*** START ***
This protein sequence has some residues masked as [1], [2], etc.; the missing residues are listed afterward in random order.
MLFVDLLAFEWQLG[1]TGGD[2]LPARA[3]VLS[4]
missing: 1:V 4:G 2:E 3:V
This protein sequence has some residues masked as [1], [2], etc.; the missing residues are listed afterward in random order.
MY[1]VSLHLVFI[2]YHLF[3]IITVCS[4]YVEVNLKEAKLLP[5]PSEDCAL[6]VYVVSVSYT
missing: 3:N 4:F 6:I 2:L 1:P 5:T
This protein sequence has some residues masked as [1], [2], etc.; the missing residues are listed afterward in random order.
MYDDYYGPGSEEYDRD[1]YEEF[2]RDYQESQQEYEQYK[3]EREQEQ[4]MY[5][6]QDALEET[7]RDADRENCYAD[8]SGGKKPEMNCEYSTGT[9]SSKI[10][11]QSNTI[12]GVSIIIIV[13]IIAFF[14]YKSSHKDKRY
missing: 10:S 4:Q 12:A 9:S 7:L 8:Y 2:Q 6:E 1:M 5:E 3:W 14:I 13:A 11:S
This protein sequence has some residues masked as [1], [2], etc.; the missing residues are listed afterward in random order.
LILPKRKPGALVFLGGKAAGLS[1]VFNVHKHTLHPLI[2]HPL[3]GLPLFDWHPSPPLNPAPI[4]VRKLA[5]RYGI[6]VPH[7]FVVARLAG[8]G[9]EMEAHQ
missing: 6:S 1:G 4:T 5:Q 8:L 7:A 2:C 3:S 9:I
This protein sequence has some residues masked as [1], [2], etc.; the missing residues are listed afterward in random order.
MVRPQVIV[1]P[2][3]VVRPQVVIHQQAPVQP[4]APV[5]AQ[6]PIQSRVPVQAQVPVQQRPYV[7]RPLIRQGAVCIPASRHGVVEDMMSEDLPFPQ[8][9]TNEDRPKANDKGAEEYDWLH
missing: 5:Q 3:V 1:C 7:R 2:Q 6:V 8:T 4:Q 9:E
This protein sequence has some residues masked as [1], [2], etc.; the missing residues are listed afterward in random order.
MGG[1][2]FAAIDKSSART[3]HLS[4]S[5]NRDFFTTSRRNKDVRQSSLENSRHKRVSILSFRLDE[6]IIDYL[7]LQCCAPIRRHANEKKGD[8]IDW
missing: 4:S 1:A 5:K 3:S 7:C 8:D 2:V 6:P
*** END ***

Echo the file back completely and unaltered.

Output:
This protein sequence has some residues masked as [1], [2], etc.; the missing residues are listed afterward in random order.
MLFVDLLAFEWQLG[1]TGGD[2]LPARA[3]VLS[4]
missing: 1:V 4:G 2:E 3:V
This protein sequence has some residues masked as [1], [2], etc.; the missing residues are listed afterward in random order.
MY[1]VSLHLVFI[2]YHLF[3]IITVCS[4]YVEVNLKEAKLLP[5]PSEDCAL[6]VYVVSVSYT
missing: 3:N 4:F 6:I 2:L 1:P 5:T
This protein sequence has some residues masked as [1], [2], etc.; the missing residues are listed afterward in random order.
MYDDYYGPGSEEYDRD[1]YEEF[2]RDYQESQQEYEQYK[3]EREQEQ[4]MY[5][6]QDALEET[7]RDADRENCYAD[8]SGGKKPEMNCEYSTGT[9]SSKI[10][11]QSNTI[12]GVSIIIIV[13]IIAFF[14]YKSSHKDKRY
missing: 10:S 4:Q 12:A 9:S 7:L 8:Y 2:Q 6:E 1:M 5:E 3:W 14:I 13:A 11:S
This protein sequence has some residues masked as [1], [2], etc.; the missing residues are listed afterward in random order.
LILPKRKPGALVFLGGKAAGLS[1]VFNVHKHTLHPLI[2]HPL[3]GLPLFDWHPSPPLNPAPI[4]VRKLA[5]RYGI[6]VPH[7]FVVARLAG[8]G[9]EMEAHQ
missing: 6:S 1:G 4:T 5:Q 8:L 7:A 2:C 3:S 9:I
This protein sequence has some residues masked as [1], [2], etc.; the missing residues are listed afterward in random order.
MVRPQVIV[1]P[2][3]VVRPQVVIHQQAPVQP[4]APV[5]AQ[6]PIQSRVPVQAQVPVQQRPYV[7]RPLIRQGAVCIPASRHGVVEDMMSEDLPFPQ[8][9]TNEDRPKANDKGAEEYDWLH
missing: 5:Q 3:V 1:C 7:R 2:Q 6:V 8:T 4:Q 9:E
This protein sequence has some residues masked as [1], [2], etc.; the missing residues are listed afterward in random order.
MGG[1][2]FAAIDKSSART[3]HLS[4]S[5]NRDFFTTSRRNKDVRQSSLENSRHKRVSILSFRLDE[6]IIDYL[7]LQCCAPIRRHANEKKGD[8]IDW
missing: 4:S 1:A 5:K 3:S 7:C 8:D 2:V 6:P